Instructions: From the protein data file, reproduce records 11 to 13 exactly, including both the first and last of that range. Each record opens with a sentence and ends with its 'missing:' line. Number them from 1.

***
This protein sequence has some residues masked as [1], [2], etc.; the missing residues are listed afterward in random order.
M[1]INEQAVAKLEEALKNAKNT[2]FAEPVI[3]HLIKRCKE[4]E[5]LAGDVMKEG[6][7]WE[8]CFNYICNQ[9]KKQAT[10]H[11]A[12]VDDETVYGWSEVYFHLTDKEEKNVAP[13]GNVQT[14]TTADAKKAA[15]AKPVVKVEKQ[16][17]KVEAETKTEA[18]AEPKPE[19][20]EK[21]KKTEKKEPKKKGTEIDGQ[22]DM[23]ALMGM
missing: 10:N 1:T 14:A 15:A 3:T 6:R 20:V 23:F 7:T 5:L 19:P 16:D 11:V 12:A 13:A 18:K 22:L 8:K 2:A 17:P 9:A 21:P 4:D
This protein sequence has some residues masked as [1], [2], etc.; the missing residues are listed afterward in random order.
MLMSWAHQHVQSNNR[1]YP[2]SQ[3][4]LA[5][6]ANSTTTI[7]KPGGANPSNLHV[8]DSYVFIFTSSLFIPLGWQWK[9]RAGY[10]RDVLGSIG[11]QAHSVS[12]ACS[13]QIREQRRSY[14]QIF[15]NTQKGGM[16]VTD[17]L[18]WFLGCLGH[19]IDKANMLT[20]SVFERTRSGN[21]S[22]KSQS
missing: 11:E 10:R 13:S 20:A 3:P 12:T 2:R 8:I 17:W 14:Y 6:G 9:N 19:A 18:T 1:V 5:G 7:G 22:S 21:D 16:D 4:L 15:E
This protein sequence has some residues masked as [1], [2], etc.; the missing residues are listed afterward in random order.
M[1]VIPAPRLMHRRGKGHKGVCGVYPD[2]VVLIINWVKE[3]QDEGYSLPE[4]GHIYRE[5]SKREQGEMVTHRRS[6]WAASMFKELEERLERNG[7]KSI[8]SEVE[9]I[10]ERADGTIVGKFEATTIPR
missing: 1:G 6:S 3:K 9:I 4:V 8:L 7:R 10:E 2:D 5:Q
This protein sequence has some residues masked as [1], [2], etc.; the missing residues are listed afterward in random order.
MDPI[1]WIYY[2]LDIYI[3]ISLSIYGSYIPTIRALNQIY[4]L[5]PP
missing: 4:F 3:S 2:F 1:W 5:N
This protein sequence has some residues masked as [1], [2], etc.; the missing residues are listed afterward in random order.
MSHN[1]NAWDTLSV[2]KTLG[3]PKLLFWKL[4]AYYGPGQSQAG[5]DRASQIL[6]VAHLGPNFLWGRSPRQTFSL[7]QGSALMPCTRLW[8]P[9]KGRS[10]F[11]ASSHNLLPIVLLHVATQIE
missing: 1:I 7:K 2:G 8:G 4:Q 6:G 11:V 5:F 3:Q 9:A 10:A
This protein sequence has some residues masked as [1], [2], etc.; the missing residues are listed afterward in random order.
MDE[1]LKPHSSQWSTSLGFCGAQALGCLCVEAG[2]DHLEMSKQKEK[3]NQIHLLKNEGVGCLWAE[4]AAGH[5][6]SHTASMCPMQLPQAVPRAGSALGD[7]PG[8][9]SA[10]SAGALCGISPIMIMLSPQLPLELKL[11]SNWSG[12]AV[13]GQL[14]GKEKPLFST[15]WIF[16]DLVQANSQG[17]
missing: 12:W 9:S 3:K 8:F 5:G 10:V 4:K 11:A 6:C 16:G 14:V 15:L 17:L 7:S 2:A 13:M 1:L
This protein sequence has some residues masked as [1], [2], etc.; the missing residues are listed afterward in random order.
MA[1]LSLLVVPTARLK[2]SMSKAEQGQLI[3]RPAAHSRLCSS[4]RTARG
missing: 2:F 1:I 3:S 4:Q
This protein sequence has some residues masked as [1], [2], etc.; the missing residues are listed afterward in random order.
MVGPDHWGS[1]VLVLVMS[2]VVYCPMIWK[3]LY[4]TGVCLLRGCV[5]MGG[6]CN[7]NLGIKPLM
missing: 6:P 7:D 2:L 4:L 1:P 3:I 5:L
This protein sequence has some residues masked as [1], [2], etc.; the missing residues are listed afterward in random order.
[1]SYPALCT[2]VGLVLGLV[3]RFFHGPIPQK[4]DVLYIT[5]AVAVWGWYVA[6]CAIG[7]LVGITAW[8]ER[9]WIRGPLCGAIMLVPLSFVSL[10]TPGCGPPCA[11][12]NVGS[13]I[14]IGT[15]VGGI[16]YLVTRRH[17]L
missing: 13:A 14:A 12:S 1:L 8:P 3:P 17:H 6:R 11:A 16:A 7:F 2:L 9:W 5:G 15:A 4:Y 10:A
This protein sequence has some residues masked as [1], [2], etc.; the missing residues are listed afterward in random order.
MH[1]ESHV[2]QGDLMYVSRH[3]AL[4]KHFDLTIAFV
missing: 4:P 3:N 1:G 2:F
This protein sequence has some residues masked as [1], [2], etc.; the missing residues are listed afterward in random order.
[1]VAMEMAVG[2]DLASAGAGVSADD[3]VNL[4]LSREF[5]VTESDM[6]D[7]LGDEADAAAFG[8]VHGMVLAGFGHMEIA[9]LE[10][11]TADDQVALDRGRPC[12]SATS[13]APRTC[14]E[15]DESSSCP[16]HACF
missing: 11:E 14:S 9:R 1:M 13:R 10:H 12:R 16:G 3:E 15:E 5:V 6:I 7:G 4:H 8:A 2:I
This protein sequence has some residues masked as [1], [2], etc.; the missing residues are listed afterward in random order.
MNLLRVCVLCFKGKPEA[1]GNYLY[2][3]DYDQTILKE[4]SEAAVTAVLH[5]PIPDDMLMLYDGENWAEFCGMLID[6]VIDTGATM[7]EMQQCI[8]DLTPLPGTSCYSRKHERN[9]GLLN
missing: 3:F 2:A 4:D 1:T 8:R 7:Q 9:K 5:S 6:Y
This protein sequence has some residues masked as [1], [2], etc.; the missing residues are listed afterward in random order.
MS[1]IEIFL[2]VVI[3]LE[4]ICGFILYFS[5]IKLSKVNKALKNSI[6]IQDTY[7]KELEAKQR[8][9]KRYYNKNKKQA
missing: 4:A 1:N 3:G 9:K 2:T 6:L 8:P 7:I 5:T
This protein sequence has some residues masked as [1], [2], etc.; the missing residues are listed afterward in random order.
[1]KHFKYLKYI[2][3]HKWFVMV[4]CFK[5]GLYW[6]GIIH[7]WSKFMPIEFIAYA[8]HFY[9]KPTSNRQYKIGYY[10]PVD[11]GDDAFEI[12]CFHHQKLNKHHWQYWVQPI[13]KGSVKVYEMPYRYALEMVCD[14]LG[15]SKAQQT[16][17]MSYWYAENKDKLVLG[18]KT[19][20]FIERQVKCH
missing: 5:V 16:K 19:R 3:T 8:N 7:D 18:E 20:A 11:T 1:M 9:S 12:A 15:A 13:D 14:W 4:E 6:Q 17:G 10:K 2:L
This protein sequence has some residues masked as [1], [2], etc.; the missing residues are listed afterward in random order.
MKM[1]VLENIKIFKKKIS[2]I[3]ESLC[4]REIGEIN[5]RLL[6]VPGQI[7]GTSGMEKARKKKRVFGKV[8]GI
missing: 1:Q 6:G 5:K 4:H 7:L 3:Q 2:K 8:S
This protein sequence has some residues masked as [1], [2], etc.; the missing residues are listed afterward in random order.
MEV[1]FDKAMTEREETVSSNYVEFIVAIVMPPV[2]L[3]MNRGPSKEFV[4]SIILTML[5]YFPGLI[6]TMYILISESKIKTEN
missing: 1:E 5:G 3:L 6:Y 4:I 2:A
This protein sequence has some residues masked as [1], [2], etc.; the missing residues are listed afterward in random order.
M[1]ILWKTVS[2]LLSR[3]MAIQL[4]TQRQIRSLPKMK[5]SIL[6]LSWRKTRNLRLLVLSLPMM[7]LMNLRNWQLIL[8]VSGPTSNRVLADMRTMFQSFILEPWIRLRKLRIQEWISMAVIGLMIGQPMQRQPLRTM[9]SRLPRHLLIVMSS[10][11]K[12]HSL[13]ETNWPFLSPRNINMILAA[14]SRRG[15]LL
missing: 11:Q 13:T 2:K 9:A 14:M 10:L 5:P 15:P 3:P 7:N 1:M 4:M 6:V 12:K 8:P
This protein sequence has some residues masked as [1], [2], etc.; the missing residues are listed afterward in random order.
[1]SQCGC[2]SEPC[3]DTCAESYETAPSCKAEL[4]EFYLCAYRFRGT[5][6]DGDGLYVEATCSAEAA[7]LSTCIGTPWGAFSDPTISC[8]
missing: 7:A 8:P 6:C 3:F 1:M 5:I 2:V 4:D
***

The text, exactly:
This protein sequence has some residues masked as [1], [2], etc.; the missing residues are listed afterward in random order.
[1]VAMEMAVG[2]DLASAGAGVSADD[3]VNL[4]LSREF[5]VTESDM[6]D[7]LGDEADAAAFG[8]VHGMVLAGFGHMEIA[9]LE[10][11]TADDQVALDRGRPC[12]SATS[13]APRTC[14]E[15]DESSSCP[16]HACF
missing: 11:E 14:S 9:R 1:M 13:R 10:H 12:R 16:G 3:E 15:E 5:V 6:I 7:G 4:H 8:A 2:I
This protein sequence has some residues masked as [1], [2], etc.; the missing residues are listed afterward in random order.
MNLLRVCVLCFKGKPEA[1]GNYLY[2][3]DYDQTILKE[4]SEAAVTAVLH[5]PIPDDMLMLYDGENWAEFCGMLID[6]VIDTGATM[7]EMQQCI[8]DLTPLPGTSCYSRKHERN[9]GLLN
missing: 3:F 2:A 4:D 1:T 8:R 7:Q 9:K 5:S 6:Y
This protein sequence has some residues masked as [1], [2], etc.; the missing residues are listed afterward in random order.
MS[1]IEIFL[2]VVI[3]LE[4]ICGFILYFS[5]IKLSKVNKALKNSI[6]IQDTY[7]KELEAKQR[8][9]KRYYNKNKKQA
missing: 4:A 1:N 3:G 9:K 2:T 6:L 8:P 7:I 5:T